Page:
It Takes Two

Grandpa LeClercq was not out on the farm by himself.  Grandma kept their home and provided farm-house meals.  Many of my memories from the farm include tables full of food… including a variety of homemade pies.  In the mid-fifties the farm-house did not have indoor plumbing other than a small hand pump in the kitchen… think chamber pots by night and out-house by day!

I have random memories of Grandma LeClercq and the farm…

  • Grandma pulling the chamber pot out from under the bed so that my sister and I could get to it at night.
  • A bowl of old fashioned Christmas candy set out where little hands could reach it.
  • Grandma and Mom with Judy and I in the kitchen with some kind of “curling iron” they heated up on the stove, fussing with our hair.
  • The central room of the house – the room in which Grandpa’s chair sat in the corner – with a long dining table down the center.  Most visiting took place around that table.
    Ok, it was at that table that one of my not-so-fond, but now very funny memories occurred!  I hated green peas, still do!  Back in the day of “you will eat some of everything,” I went to great lengths to figure out what to do about the peas!  One holiday meal at the farm, I left an inch or two of milk in my glass and spit all the peas into that milk.  “Mary, finish your milk!” Busted!  No pie for me!

Grandma was a good cook and great baker. It is interesting that Mom was a more ambivalent cook – she cooked out of necessity but never seemed to really enjoy it.  As soon as Judy was old enough she did much of the cooking and baking.

I will tell you about Grandma and Grandpa Bessler soon.  In contrast, they lived in the city of Chicago.  I loved visiting the farm – I was, and still am, more comfortable out in the country; and, despite the food-rules, it was a fun place to visit.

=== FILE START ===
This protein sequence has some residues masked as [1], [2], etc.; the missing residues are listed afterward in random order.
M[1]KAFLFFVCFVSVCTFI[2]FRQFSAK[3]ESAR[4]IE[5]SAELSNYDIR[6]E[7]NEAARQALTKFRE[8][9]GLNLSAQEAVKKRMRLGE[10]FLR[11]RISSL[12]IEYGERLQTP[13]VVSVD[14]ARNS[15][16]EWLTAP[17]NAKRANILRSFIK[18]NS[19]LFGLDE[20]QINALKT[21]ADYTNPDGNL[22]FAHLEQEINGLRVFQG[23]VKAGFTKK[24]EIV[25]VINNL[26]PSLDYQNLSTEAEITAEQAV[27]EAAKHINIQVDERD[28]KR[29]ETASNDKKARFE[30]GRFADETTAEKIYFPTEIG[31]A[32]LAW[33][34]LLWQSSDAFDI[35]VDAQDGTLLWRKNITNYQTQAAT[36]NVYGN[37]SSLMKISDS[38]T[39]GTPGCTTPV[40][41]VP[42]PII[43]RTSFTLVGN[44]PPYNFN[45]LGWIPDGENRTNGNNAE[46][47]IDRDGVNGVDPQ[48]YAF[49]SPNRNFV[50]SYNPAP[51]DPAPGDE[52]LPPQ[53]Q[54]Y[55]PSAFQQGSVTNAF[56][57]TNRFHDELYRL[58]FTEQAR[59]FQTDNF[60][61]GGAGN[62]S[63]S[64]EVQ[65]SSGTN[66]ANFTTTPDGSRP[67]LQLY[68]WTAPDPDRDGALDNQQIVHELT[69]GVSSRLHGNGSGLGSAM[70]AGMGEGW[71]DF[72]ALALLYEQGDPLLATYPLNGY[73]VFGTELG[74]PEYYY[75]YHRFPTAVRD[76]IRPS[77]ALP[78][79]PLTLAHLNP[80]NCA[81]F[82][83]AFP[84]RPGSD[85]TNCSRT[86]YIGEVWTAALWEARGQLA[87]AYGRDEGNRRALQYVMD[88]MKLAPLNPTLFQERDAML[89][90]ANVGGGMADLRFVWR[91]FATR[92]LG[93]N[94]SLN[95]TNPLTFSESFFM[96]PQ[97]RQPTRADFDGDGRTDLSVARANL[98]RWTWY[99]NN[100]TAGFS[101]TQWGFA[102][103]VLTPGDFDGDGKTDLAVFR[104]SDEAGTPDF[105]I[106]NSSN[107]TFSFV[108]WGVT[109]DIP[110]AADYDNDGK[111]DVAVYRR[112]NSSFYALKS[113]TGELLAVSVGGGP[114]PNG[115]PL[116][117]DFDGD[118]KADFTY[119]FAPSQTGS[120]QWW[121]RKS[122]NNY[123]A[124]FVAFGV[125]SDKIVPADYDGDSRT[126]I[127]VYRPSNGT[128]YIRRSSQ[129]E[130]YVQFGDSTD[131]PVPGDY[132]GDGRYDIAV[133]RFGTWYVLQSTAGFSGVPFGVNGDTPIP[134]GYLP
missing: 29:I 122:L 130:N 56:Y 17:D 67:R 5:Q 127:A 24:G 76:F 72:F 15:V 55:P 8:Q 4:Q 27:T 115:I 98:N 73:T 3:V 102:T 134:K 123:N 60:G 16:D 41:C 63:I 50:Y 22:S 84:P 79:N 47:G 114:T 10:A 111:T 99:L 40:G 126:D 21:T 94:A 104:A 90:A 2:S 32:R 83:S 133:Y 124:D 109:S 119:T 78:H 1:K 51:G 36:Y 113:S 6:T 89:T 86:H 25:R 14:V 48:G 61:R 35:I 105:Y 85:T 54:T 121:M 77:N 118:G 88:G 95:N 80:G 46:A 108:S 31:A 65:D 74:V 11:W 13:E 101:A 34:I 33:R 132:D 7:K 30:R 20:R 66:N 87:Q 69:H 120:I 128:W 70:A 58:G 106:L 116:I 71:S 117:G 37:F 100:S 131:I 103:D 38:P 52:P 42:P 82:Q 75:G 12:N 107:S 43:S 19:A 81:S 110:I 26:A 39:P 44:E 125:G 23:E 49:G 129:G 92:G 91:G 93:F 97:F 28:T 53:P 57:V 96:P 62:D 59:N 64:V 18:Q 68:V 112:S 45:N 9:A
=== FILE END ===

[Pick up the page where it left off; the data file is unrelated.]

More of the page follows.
Here is Grandma’s recipe for Crumb Cake; Mom would make it as well.  We all loved it!

2 cups flour
1 ½ cups sugar
3/4 cup shortening (Grandma always used lard, Crisco works)
Mix into crumbs. Reserve a small cup of crumbs for the top.
To the remainder of the crumbs, add and cream together:
2 eggs
¾ cup milk
1 tsp vanilla
2 tsp baking powder
Bake in a “slow” oven.




War and Peace

child-with-family(This wonderful picture is my grandfather, mother, Aunt Evelyn, and grandmother.)

My sister recently had the ancestry DNA test – the results based on her DNA were:

52% Great Britain,
28% Eastern European,
7% Western European,
7% Scandinavian.

I don’t know about our Great Britain, Eastern European or Scandinavian ancestry; but that 7% Western European includes my grandparents.

The story I want to tell today is about my maternal grandfather. Grandpa LeClercq was from France and emigrated to the United States during the first World War as a young teenager. After losing her husband and another son in the war, his mother sent him to the United States with a friend.  Grandpa never saw his family or homeland again.

Grandpa was quiet, introspective, perhaps introverted – maybe homesick for France.  Mom was a lot like her father, keeping a lot of her deeply personal feelings inside.  Grandpa had an amazing “green thumb.”  He could grow anything.  During our childhood, Grandpa had a truck farm outside Chicago.  He grew corn, cabbage, tomatoes, and other vegetables… and hollyhocks for Grandma. He grew mountains of pumpkins every fall.

My memories include:

  • Going to visit the farm during the summer and fall. Dad helping in the fields.  Mom helping in the kitchen. Playing in the yard. Grandpa sending us home with bags of whatever veggies were in season.  Sweet corn being my favorite!
  • Getting to pick a pumpkin in the fall.
  • “Helping” whoever was working the roadside stand.
  • Loving the hollyhocks along the sides of the yard.

Grandpa trucked most of the veggies into stores in Chicago.  Grandpa also worked seasonally for the Cook County/Chicago parks as a landscaper.

When Grandpa wasn’t farming, he sat in his chair by the window smoking his pipe, looking out at the farm.  My most favorite memory is climbing up into his lap and sitting there quietly looking out the window with him.  Pipe smoke always makes me think of Grandpa.


I was in the fourth or fifth grade maybe when Grandpa was killed in a freak landscaping accident.  Soon after, the farm was sold and Grandma came to live with us.

Perhaps, Grandpa led me to eventually marry a man with a green-thumb whose idea of a garden is 150 tomato plants!

You don’t choose your family.
They are God’s gift to you, as you are to them.”
– Desmond Tutu